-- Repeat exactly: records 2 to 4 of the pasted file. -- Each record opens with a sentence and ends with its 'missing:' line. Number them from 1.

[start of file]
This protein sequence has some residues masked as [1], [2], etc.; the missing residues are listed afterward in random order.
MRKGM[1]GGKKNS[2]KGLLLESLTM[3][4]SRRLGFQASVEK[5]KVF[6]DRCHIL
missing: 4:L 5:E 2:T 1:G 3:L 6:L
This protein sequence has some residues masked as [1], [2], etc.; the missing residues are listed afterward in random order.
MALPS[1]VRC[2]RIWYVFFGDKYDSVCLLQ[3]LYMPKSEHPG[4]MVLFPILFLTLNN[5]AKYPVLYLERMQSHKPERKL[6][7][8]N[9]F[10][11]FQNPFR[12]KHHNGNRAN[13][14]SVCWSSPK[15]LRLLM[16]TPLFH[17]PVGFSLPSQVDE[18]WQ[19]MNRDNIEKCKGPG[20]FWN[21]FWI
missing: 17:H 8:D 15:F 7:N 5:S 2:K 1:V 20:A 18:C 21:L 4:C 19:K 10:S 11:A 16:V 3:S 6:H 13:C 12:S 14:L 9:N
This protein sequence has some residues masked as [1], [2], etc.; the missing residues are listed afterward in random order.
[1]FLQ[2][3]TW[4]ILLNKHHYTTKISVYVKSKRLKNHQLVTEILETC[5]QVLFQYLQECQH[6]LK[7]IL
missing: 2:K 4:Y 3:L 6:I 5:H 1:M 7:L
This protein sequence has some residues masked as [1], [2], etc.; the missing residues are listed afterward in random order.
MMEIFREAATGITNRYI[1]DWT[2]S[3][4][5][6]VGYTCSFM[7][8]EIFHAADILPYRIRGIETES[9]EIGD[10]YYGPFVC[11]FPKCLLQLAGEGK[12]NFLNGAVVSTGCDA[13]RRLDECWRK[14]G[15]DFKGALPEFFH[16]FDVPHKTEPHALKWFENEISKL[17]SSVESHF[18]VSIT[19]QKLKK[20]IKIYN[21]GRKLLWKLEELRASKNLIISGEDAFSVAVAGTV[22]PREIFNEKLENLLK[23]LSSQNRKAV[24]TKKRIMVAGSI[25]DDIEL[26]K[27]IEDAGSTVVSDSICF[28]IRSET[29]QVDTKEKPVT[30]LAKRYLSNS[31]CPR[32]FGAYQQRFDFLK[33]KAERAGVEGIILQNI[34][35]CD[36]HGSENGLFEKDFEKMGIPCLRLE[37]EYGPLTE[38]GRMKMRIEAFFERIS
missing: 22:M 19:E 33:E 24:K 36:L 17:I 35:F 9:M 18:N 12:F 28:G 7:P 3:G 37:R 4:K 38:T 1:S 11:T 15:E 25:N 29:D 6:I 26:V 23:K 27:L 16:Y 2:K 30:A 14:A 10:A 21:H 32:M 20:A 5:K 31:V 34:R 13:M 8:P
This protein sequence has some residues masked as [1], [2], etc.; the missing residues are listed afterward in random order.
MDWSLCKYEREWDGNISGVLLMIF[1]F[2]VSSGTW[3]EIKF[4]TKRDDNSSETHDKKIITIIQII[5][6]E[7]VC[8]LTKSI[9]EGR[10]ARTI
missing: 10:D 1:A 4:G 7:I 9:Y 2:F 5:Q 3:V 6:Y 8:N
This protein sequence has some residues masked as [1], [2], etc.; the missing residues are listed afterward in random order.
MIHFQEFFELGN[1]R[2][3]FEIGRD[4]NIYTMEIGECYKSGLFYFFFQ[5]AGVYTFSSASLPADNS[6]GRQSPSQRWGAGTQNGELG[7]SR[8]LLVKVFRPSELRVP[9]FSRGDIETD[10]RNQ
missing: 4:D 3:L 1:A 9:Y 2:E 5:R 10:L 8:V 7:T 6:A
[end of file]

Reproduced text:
This protein sequence has some residues masked as [1], [2], etc.; the missing residues are listed afterward in random order.
MALPS[1]VRC[2]RIWYVFFGDKYDSVCLLQ[3]LYMPKSEHPG[4]MVLFPILFLTLNN[5]AKYPVLYLERMQSHKPERKL[6][7][8]N[9]F[10][11]FQNPFR[12]KHHNGNRAN[13][14]SVCWSSPK[15]LRLLM[16]TPLFH[17]PVGFSLPSQVDE[18]WQ[19]MNRDNIEKCKGPG[20]FWN[21]FWI
missing: 17:H 8:D 15:F 7:N 5:S 2:K 1:V 20:A 18:C 21:L 4:C 19:K 10:S 11:A 16:V 3:S 6:H 13:C 12:S 14:L 9:N
This protein sequence has some residues masked as [1], [2], etc.; the missing residues are listed afterward in random order.
[1]FLQ[2][3]TW[4]ILLNKHHYTTKISVYVKSKRLKNHQLVTEILETC[5]QVLFQYLQECQH[6]LK[7]IL
missing: 2:K 4:Y 3:L 6:I 5:H 1:M 7:L
This protein sequence has some residues masked as [1], [2], etc.; the missing residues are listed afterward in random order.
MMEIFREAATGITNRYI[1]DWT[2]S[3][4][5][6]VGYTCSFM[7][8]EIFHAADILPYRIRGIETES[9]EIGD[10]YYGPFVC[11]FPKCLLQLAGEGK[12]NFLNGAVVSTGCDA[13]RRLDECWRK[14]G[15]DFKGALPEFFH[16]FDVPHKTEPHALKWFENEISKL[17]SSVESHF[18]VSIT[19]QKLKK[20]IKIYN[21]GRKLLWKLEELRASKNLIISGEDAFSVAVAGTV[22]PREIFNEKLENLLK[23]LSSQNRKAV[24]TKKRIMVAGSI[25]DDIEL[26]K[27]IEDAGSTVVSDSICF[28]IRSET[29]QVDTKEKPVT[30]LAKRYLSNS[31]CPR[32]FGAYQQRFDFLK[33]KAERAGVEGIILQNI[34][35]CD[36]HGSENGLFEKDFEKMGIPCLRLE[37]EYGPLTE[38]GRMKMRIEAFFERIS
missing: 22:M 19:E 33:E 24:K 36:L 17:I 35:F 9:M 18:N 12:F 28:G 7:P 3:G 37:R 4:K 38:T 1:S 11:T 15:E 25:N 29:D 6:I 26:V 23:K 27:L 16:Y 2:K 30:A 14:A 10:A 21:H 32:M 20:A 5:K 31:V 34:R 13:M 8:P